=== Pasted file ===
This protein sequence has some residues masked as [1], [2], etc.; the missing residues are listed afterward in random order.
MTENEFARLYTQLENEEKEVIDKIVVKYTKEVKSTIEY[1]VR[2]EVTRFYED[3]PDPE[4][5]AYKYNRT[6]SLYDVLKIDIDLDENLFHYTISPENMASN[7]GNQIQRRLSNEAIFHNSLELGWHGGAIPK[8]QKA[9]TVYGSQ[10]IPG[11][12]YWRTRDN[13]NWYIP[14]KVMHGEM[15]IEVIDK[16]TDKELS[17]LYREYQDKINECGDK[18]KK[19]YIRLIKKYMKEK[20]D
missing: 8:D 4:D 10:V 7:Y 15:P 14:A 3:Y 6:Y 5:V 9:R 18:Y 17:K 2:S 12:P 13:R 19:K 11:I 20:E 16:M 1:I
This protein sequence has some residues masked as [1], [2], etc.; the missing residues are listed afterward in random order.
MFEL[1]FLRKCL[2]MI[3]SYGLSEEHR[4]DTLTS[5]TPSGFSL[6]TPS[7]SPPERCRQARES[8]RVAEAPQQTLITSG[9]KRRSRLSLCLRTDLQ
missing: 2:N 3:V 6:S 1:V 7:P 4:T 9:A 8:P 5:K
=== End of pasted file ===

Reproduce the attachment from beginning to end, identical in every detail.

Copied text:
This protein sequence has some residues masked as [1], [2], etc.; the missing residues are listed afterward in random order.
MTENEFARLYTQLENEEKEVIDKIVVKYTKEVKSTIEY[1]VR[2]EVTRFYED[3]PDPE[4][5]AYKYNRT[6]SLYDVLKIDIDLDENLFHYTISPENMASN[7]GNQIQRRLSNEAIFHNSLELGWHGGAIPK[8]QKA[9]TVYGSQ[10]IPG[11][12]YWRTRDN[13]NWYIP[14]KVMHGEM[15]IEVIDK[16]TDKELS[17]LYREYQDKINECGDK[18]KK[19]YIRLIKKYMKEK[20]D
missing: 8:D 4:D 10:V 7:Y 15:P 14:A 3:Y 6:Y 5:V 9:R 18:Y 17:K 2:S 12:P 13:R 19:K 11:I 20:E 16:M 1:I
This protein sequence has some residues masked as [1], [2], etc.; the missing residues are listed afterward in random order.
MFEL[1]FLRKCL[2]MI[3]SYGLSEEHR[4]DTLTS[5]TPSGFSL[6]TPS[7]SPPERCRQARES[8]RVAEAPQQTLITSG[9]KRRSRLSLCLRTDLQ
missing: 2:N 3:V 6:S 1:V 7:P 4:T 9:A 8:P 5:K